Linking Food Aid to Good Nutrition

January 12th, 2009 | Sources: Washington Post

Call it sad, ironic, paradoxical or whatever you want, but it’s true—there’s a link between hunger and obesity.

According to the Partnership for America’s Economic Success for example, toddlers living with families that have gone hungry are more than 3 times as likely to be obese.

And anti-hunger activists have long known that poor people purchase more fast food and calorie-leaden snacks because they are cheaper and easier to access than, say fruits and vegetables.

Right now an all-time record 31.5 million Americans record receive food stamps, and a third of our children are overweight or obese. Many expect these problems to worsen as the Great Economic Crisis unfolds.

But some public health advocates think the Crisis may have created an opportunity to link food assistance to proper nutrition once and for all.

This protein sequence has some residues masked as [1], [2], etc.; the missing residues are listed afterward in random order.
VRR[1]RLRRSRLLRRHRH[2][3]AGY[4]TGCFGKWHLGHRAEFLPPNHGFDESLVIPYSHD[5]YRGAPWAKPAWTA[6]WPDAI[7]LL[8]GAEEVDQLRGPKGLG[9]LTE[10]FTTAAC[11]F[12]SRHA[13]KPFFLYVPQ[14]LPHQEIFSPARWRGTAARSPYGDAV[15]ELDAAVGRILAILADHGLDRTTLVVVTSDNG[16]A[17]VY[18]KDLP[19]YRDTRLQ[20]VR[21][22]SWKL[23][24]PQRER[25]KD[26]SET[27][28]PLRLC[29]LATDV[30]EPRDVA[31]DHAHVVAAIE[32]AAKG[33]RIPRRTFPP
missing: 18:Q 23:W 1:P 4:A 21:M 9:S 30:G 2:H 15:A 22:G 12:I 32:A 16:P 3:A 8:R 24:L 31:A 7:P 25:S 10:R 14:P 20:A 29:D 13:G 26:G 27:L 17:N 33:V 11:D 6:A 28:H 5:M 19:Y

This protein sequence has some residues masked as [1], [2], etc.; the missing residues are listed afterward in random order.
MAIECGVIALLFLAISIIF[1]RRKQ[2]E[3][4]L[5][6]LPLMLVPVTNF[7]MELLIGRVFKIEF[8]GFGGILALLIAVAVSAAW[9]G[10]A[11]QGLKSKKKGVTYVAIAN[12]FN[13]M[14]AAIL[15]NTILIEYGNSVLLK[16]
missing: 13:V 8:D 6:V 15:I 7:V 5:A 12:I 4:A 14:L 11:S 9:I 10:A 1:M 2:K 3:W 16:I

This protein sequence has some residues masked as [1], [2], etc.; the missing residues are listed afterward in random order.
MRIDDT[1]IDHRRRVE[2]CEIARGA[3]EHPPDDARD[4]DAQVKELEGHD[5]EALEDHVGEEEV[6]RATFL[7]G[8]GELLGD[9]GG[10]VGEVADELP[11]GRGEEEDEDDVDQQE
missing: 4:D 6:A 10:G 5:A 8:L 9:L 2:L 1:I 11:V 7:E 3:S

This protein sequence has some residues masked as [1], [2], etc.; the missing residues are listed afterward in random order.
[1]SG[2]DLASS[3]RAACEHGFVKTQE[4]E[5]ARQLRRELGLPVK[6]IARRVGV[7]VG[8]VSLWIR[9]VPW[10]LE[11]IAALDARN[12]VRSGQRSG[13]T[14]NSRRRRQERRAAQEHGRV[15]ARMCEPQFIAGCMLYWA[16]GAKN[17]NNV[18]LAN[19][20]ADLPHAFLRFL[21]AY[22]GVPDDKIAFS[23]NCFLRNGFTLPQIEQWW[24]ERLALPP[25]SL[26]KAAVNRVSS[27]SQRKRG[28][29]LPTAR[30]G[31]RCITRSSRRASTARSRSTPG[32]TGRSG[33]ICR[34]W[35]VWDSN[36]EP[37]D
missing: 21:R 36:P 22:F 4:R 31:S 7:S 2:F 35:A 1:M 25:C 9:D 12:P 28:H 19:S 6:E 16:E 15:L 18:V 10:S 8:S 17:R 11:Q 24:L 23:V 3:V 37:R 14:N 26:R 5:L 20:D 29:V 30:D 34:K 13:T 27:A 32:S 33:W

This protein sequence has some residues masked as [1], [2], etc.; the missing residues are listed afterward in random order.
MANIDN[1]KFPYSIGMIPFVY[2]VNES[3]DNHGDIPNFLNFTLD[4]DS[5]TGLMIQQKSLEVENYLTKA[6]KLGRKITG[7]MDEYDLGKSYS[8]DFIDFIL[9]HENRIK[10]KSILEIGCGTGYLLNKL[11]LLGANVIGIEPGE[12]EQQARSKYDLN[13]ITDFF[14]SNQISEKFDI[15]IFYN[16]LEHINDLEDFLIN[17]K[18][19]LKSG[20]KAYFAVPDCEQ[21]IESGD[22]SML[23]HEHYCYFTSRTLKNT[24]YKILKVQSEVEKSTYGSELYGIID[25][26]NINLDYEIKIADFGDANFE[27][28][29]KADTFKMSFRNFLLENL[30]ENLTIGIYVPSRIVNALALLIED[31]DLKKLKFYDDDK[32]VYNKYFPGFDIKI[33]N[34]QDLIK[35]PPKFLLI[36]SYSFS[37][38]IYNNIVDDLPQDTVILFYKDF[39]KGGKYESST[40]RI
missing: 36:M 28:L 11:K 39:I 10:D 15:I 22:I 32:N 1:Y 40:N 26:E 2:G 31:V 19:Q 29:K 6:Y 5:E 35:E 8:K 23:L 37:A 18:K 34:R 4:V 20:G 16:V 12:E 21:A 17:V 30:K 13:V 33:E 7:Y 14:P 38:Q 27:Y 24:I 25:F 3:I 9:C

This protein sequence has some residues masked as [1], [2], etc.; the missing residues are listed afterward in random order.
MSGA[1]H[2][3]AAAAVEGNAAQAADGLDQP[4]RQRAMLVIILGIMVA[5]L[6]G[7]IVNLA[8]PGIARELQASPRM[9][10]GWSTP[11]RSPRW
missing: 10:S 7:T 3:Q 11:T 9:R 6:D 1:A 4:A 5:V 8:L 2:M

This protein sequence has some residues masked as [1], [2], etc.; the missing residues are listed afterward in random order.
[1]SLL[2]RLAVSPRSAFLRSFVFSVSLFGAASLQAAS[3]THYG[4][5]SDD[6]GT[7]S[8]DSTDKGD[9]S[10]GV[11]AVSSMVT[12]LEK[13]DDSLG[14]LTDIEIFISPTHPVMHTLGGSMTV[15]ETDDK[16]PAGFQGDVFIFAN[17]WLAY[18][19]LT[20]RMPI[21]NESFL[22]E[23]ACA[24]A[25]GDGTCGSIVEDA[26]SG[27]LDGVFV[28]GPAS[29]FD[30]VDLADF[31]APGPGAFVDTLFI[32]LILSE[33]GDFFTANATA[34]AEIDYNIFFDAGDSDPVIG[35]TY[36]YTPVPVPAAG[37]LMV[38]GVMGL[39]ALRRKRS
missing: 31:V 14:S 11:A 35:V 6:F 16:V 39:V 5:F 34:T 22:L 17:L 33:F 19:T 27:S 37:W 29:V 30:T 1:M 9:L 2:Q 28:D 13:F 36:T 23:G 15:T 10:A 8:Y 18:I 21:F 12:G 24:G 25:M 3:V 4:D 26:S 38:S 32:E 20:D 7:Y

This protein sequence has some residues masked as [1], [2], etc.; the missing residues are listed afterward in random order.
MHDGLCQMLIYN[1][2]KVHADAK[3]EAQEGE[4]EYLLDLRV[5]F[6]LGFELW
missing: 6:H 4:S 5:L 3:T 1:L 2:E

Or as Kenneth Hecht, executive director of California Food Policy Advocates told the Washington Post. “What we wanted to do (in the past) was get more calories to people. Now we find it isn’t more calories. It’s more of the right calories.”

His non-profit lobbied California legislators to create incentives for food stamp recipients to purchase nutritious food. They did and the Terminator signed the bill, but the program languished due to poor funding.

But other NPOs have interesting experiments underway. The Wholesome Wave Foundation recently began a program for example that doubles the value of food stamps when used to buy fruit and vegetables.

“We’re not taking away your benefits because you spend them on Twinkies,” Michel Nischan, Wholesome Wave’s president told the Washington Post. “But if you decide you want to spend it on fresh tomatoes, you’ll get double your money.”


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